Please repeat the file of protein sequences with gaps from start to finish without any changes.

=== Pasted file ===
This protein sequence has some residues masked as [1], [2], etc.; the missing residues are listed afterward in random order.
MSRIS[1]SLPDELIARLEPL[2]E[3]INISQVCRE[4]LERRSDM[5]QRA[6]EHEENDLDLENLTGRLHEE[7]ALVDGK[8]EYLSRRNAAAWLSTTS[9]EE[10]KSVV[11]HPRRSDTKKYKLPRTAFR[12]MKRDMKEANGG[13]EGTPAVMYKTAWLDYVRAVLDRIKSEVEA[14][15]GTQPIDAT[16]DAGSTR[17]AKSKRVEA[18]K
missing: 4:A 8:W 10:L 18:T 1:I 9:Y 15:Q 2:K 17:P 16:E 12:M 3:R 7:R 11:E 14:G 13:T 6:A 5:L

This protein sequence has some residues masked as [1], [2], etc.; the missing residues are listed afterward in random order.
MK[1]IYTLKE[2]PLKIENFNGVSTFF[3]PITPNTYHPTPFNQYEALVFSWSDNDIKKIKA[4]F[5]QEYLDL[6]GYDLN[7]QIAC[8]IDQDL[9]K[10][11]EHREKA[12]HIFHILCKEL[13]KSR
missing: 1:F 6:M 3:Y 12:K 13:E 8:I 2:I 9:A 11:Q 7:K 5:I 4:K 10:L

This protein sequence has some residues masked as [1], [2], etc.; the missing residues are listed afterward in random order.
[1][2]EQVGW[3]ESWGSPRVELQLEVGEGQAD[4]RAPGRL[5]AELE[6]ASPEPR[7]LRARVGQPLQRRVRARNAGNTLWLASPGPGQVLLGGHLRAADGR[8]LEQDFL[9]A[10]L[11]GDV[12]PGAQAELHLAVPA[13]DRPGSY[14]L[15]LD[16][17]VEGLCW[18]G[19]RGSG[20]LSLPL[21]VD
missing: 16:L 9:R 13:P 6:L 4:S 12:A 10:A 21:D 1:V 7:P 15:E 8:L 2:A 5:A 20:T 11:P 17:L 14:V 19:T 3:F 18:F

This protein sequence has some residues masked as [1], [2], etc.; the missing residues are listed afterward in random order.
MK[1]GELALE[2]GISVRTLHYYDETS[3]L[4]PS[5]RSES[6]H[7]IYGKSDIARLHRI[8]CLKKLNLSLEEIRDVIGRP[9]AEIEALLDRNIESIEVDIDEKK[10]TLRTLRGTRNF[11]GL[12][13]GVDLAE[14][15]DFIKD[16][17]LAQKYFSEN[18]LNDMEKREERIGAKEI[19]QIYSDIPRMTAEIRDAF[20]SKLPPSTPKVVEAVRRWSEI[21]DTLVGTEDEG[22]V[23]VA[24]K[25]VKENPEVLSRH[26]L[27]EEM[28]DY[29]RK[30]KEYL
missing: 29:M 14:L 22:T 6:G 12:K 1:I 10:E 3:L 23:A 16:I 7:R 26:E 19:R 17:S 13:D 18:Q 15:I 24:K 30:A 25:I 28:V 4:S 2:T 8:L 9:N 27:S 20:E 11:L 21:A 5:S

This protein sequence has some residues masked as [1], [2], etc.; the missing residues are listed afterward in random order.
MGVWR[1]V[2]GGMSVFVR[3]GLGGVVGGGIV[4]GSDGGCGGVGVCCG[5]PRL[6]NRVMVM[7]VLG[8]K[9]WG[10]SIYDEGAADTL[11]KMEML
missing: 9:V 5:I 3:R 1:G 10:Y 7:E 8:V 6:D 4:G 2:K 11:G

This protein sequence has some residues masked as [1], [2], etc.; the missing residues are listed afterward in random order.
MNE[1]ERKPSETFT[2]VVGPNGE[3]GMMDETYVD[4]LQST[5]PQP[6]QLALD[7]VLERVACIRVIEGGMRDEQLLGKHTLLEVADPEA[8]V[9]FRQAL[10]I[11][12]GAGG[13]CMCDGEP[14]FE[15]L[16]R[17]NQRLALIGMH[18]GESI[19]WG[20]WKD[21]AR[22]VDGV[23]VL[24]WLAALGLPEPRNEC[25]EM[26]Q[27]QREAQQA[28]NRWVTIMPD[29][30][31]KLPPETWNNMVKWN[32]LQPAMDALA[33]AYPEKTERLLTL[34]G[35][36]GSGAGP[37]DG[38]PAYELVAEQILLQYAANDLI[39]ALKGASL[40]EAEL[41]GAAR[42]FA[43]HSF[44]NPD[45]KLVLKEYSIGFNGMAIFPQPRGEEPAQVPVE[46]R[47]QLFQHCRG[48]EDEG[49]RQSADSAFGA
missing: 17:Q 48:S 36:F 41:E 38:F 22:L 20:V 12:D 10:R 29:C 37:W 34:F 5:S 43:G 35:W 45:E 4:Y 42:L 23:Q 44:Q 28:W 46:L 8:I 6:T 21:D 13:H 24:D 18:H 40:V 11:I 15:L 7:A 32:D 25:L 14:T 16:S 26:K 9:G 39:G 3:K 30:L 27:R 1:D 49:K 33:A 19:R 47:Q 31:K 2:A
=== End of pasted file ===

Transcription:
This protein sequence has some residues masked as [1], [2], etc.; the missing residues are listed afterward in random order.
MSRIS[1]SLPDELIARLEPL[2]E[3]INISQVCRE[4]LERRSDM[5]QRA[6]EHEENDLDLENLTGRLHEE[7]ALVDGK[8]EYLSRRNAAAWLSTTS[9]EE[10]KSVV[11]HPRRSDTKKYKLPRTAFR[12]MKRDMKEANGG[13]EGTPAVMYKTAWLDYVRAVLDRIKSEVEA[14][15]GTQPIDAT[16]DAGSTR[17]AKSKRVEA[18]K
missing: 4:A 8:W 10:L 18:T 1:I 9:Y 15:Q 2:K 17:P 16:E 12:M 3:R 7:R 11:E 14:G 13:T 6:A 5:L

This protein sequence has some residues masked as [1], [2], etc.; the missing residues are listed afterward in random order.
MK[1]IYTLKE[2]PLKIENFNGVSTFF[3]PITPNTYHPTPFNQYEALVFSWSDNDIKKIKA[4]F[5]QEYLDL[6]GYDLN[7]QIAC[8]IDQDL[9]K[10][11]EHREKA[12]HIFHILCKEL[13]KSR
missing: 1:F 6:M 3:Y 12:K 13:E 8:I 2:I 9:A 11:Q 7:K 5:I 4:K 10:L

This protein sequence has some residues masked as [1], [2], etc.; the missing residues are listed afterward in random order.
[1][2]EQVGW[3]ESWGSPRVELQLEVGEGQAD[4]RAPGRL[5]AELE[6]ASPEPR[7]LRARVGQPLQRRVRARNAGNTLWLASPGPGQVLLGGHLRAADGR[8]LEQDFL[9]A[10]L[11]GDV[12]PGAQAELHLAVPA[13]DRPGSY[14]L[15]LD[16][17]VEGLCW[18]G[19]RGSG[20]LSLPL[21]VD
missing: 16:L 9:R 13:P 6:L 4:S 12:A 10:A 21:D 1:V 7:P 15:E 8:L 2:A 5:A 20:T 11:P 17:L 14:V 19:T 3:F 18:F

This protein sequence has some residues masked as [1], [2], etc.; the missing residues are listed afterward in random order.
MK[1]GELALE[2]GISVRTLHYYDETS[3]L[4]PS[5]RSES[6]H[7]IYGKSDIARLHRI[8]CLKKLNLSLEEIRDVIGRP[9]AEIEALLDRNIESIEVDIDEKK[10]TLRTLRGTRNF[11]GL[12][13]GVDLAE[14][15]DFIKD[16][17]LAQKYFSEN[18]LNDMEKREERIGAKEI[19]QIYSDIPRMTAEIRDAF[20]SKLPPSTPKVVEAVRRWSEI[21]DTLVGTEDEG[22]V[23]VA[24]K[25]VKENPEVLSRH[26]L[27]EEM[28]DY[29]RK[30]KEYL
missing: 29:M 14:L 22:T 6:G 12:K 1:I 10:E 3:L 23:A 16:I 7:R 26:E 19:R 17:S 13:D 18:Q 15:I 24:K 30:A 25:I 28:V 4:S 2:T 8:L 9:N 27:S 20:E 11:L 21:A 5:S

This protein sequence has some residues masked as [1], [2], etc.; the missing residues are listed afterward in random order.
MGVWR[1]V[2]GGMSVFVR[3]GLGGVVGGGIV[4]GSDGGCGGVGVCCG[5]PRL[6]NRVMVM[7]VLG[8]K[9]WG[10]SIYDEGAADTL[11]KMEML
missing: 9:V 5:I 3:R 1:G 10:Y 7:E 8:V 6:D 4:G 2:K 11:G

This protein sequence has some residues masked as [1], [2], etc.; the missing residues are listed afterward in random order.
MNE[1]ERKPSETFT[2]VVGPNGE[3]GMMDETYVD[4]LQST[5]PQP[6]QLALD[7]VLERVACIRVIEGGMRDEQLLGKHTLLEVADPEA[8]V[9]FRQAL[10]I[11][12]GAGG[13]CMCDGEP[14]FE[15]L[16]R[17]NQRLALIGMH[18]GESI[19]WG[20]WKD[21]AR[22]VDGV[23]VL[24]WLAALGLPEPRNEC[25]EM[26]Q[27]QREAQQA[28]NRWVTIMPD[29][30][31]KLPPETWNNMVKWN[32]LQPAMDALA[33]AYPEKTERLLTL[34]G[35][36]GSGAGP[37]DG[38]PAYELVAEQILLQYAANDLI[39]ALKGASL[40]EAEL[41]GAAR[42]FA[43]HSF[44]NPD[45]KLVLKEYSIGFNGMAIFPQPRGEEPAQVPVE[46]R[47]QLFQHCRG[48]EDEG[49]RQSADSAFGA
missing: 17:Q 48:S 36:F 41:E 38:F 22:L 20:V 12:D 10:R 29:C 37:W 34:F 5:S 43:G 35:W 45:E 4:Y 42:L 23:Q 44:Q 28:W 46:L 8:I 6:T 21:D 13:H 24:D 18:H 40:V 11:I 15:L 7:A 32:D 25:L 14:T 16:S 26:K 9:G 39:G 3:K 30:L 27:R 1:D 49:K 33:A 19:R 47:Q 31:K 2:A